For one of our tech tasks we were required to check out some coding sites and play around with some of the codes and think about how it would work in a classroom setting.

First, I did the Flappy Bird one where you had to try and figure out what codes to put in. I was confused at first because it was more difficult. Then I tried a simpler coding exercise and below is a screenshot of what I started working on:


This program was much easier to work with (and especially so because I’m just a beginner with no experience at all).

I think something like these exercises will help students with problem solving and give them a chance to understand how games work — especially the Flappy Bird coding exercise. It is also relevant for high school students who are thinking of going on to major in something like Computer Science. This would be a way for them to get a feel of the program and what it all encompasses.

If students have computers at home, their parents can become involved in helping the students solve some of these problems of coding and help their children understand how games are created. Programs like these would work well in a math class because they require problem solving skills — just like the Angry Birds game simulation I did above. You needed to look at the situation and figure out how you were going to get the Angry Bird to the pig.

Coding is a neat way to bring something new to the students. An almost “behind the scenes” look at how games are made. Maybe having your students code could be a way to introduce them to the field of Computer Science. So many possibilities.

Teaching and Reffing

Recently, a fellow blogger posted his thoughts on Hockey and Teaching. You can read Donovan’s post here.

He talked about how reffing a hockey game relates to teaching.

Just recently I was at my hometown’s basketball game watching my brother play. The school I graduated from was, and still is, very much into basketball. So when it was the championship game and my brother and his team were up against a challenging school, the crowd became very involved in what the two refs were doing. They were constantly yelling at the refs who were just trying to keep things as fair as possible. Of course, it didn’t help that our team was losing but it wasn’t nice to yelling at the refs. Both the refs had been around the school lots. One graduated from there and the other taught there a few years ago. Some people in the crowd were calling out the ref’s names which is not being a fan of your own team.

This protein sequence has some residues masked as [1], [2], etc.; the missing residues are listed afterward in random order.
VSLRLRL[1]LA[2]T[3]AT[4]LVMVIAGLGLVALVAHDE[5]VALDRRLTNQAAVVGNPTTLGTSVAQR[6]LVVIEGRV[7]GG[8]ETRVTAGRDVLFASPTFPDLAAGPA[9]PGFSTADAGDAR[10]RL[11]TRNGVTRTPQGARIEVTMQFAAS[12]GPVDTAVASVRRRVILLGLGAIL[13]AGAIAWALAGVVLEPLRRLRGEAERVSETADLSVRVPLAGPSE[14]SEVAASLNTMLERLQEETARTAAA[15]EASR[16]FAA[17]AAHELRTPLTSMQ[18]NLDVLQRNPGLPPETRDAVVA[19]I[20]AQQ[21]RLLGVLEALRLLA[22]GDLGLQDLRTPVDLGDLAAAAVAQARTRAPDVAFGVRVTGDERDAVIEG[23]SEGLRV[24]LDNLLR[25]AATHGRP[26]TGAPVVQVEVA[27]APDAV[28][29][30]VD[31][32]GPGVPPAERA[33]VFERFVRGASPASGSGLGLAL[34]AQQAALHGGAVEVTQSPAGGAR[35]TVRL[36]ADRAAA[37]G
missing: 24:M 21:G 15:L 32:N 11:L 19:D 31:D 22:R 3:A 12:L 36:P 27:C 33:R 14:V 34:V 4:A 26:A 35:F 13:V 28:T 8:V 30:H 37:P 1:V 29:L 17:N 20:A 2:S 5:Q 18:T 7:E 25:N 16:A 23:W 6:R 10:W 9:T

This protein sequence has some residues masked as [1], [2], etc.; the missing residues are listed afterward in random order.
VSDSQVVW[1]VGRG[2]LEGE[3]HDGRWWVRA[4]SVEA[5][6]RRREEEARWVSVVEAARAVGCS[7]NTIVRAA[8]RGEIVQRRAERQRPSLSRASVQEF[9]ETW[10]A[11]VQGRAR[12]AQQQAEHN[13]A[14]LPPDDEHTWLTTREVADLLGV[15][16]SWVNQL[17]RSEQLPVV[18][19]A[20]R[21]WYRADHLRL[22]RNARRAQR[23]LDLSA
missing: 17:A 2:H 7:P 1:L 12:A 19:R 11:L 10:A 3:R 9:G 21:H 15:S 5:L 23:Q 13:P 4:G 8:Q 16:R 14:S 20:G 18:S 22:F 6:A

Finally the refs became irritated and told one audience member that if he was going to keep it up then he would have to leave the gymnasium. That quieted the crowd. After the game, the one ref left the gym immediately and the other one broke into tears. It was horrible to see.

Even though our boys lost, it was still an intense basketball game to watch. As a spectator, you need to just cheer on your own team and not beak the refs who are doing their best to control the game. Same with teaching. Parents need to support their children in school and realize that the teachers are doing their best to help them learn.

I can also relate to this incident because I’ve reffed volleyball a few times and some of the audience members comment on the calls that I make. Being up on the stand, though, is very intimidating because you are the one making the calls and ultimately choosing whether or not the team wins. Same with teaching. We assess students’ abilities on learning certain subjects and, a lot of the times, choose whether or not they should continue onto the next grade.

Donovan’s point about teachers working together and coming together as a whole is very important. When I was learning to ref volleyball, I was with a senior volleyball ref every time I reffed a game. I was glad I had someone to answer my questions if I was unsure about what to do in a certain situation. That was the best way I learned how to ref.

Overall, there are many similarities between reffing and teaching. Both of them require patience, knowledge, and skill. Someday I will take up the challenge of reffing basketball.